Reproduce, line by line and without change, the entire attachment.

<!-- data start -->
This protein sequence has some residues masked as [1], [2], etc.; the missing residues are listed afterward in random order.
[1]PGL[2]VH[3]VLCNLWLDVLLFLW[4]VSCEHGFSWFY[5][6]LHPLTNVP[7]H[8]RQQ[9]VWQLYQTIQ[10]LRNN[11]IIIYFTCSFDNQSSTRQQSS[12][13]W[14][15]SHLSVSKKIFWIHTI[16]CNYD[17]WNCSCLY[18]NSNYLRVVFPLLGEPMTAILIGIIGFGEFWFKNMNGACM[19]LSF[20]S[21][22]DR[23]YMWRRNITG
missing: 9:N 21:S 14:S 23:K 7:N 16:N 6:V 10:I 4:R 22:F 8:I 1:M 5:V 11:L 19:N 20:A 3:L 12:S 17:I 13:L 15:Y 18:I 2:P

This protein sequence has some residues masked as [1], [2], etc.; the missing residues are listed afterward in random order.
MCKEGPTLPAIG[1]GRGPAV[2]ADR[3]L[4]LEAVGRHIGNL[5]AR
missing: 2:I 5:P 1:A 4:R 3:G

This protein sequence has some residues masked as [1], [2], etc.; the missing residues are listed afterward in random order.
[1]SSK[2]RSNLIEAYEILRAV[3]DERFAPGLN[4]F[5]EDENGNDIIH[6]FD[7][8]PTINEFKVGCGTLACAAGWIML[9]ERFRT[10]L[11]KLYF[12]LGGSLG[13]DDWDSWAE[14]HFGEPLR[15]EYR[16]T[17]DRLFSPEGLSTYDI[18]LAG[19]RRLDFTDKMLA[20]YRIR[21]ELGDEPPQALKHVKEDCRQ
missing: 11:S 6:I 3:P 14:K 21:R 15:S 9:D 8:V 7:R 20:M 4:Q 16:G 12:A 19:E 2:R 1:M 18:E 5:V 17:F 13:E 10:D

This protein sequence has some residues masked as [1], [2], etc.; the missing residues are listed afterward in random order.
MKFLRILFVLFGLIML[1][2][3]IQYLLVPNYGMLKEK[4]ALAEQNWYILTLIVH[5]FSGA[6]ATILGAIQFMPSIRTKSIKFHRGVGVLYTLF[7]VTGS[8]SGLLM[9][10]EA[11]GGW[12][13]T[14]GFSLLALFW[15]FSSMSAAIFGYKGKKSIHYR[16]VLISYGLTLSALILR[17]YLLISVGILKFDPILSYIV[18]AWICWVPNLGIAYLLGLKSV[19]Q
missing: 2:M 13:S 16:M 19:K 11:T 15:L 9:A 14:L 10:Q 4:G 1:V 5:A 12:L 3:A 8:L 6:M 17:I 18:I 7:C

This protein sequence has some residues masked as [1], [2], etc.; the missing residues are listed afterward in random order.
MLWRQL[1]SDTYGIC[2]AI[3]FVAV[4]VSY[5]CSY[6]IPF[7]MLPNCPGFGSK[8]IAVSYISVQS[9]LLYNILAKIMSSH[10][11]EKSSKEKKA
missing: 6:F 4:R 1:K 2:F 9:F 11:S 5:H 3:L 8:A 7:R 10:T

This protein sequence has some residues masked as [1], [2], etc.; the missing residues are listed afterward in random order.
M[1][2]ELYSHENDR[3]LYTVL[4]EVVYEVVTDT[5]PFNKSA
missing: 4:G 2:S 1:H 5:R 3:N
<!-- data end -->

This protein sequence has some residues masked as [1], [2], etc.; the missing residues are listed afterward in random order.
[1]PGL[2]VH[3]VLCNLWLDVLLFLW[4]VSCEHGFSWFY[5][6]LHPLTNVP[7]H[8]RQQ[9]VWQLYQTIQ[10]LRNN[11]IIIYFTCSFDNQSSTRQQSS[12][13]W[14][15]SHLSVSKKIFWIHTI[16]CNYD[17]WNCSCLY[18]NSNYLRVVFPLLGEPMTAILIGIIGFGEFWFKNMNGACM[19]LSF[20]S[21][22]DR[23]YMWRRNITG
missing: 9:N 21:S 14:S 23:K 7:N 16:N 6:V 10:I 4:R 22:F 8:I 1:M 5:V 11:L 19:N 20:A 3:L 12:S 17:I 13:L 15:Y 18:I 2:P

This protein sequence has some residues masked as [1], [2], etc.; the missing residues are listed afterward in random order.
MCKEGPTLPAIG[1]GRGPAV[2]ADR[3]L[4]LEAVGRHIGNL[5]AR
missing: 2:I 5:P 1:A 4:R 3:G

This protein sequence has some residues masked as [1], [2], etc.; the missing residues are listed afterward in random order.
[1]SSK[2]RSNLIEAYEILRAV[3]DERFAPGLN[4]F[5]EDENGNDIIH[6]FD[7][8]PTINEFKVGCGTLACAAGWIML[9]ERFRT[10]L[11]KLYF[12]LGGSLG[13]DDWDSWAE[14]HFGEPLR[15]EYR[16]T[17]DRLFSPEGLSTYDI[18]LAG[19]RRLDFTDKMLA[20]YRIR[21]ELGDEPPQALKHVKEDCRQ
missing: 11:S 6:I 3:P 14:K 21:R 15:S 9:D 8:V 7:R 20:M 4:Q 16:G 12:A 19:E 2:R 1:M 18:E 5:V 17:F 13:E 10:D

This protein sequence has some residues masked as [1], [2], etc.; the missing residues are listed afterward in random order.
MKFLRILFVLFGLIML[1][2][3]IQYLLVPNYGMLKEK[4]ALAEQNWYILTLIVH[5]FSGA[6]ATILGAIQFMPSIRTKSIKFHRGVGVLYTLF[7]VTGS[8]SGLLM[9][10]EA[11]GGW[12][13]T[14]GFSLLALFW[15]FSSMSAAIFGYKGKKSIHYR[16]VLISYGLTLSALILR[17]YLLISVGILKFDPILSYIV[18]AWICWVPNLGIAYLLGLKSV[19]Q
missing: 2:M 13:S 16:M 19:K 11:T 15:L 9:A 14:L 10:Q 4:G 1:V 5:A 12:L 3:A 8:L 6:M 17:I 18:I 7:C

This protein sequence has some residues masked as [1], [2], etc.; the missing residues are listed afterward in random order.
MLWRQL[1]SDTYGIC[2]AI[3]FVAV[4]VSY[5]CSY[6]IPF[7]MLPNCPGFGSK[8]IAVSYISVQS[9]LLYNILAKIMSSH[10][11]EKSSKEKKA
missing: 6:F 4:R 1:K 2:F 9:F 11:S 5:H 3:L 8:A 7:R 10:T

This protein sequence has some residues masked as [1], [2], etc.; the missing residues are listed afterward in random order.
M[1][2]ELYSHENDR[3]LYTVL[4]EVVYEVVTDT[5]PFNKSA
missing: 4:G 2:S 1:H 5:R 3:N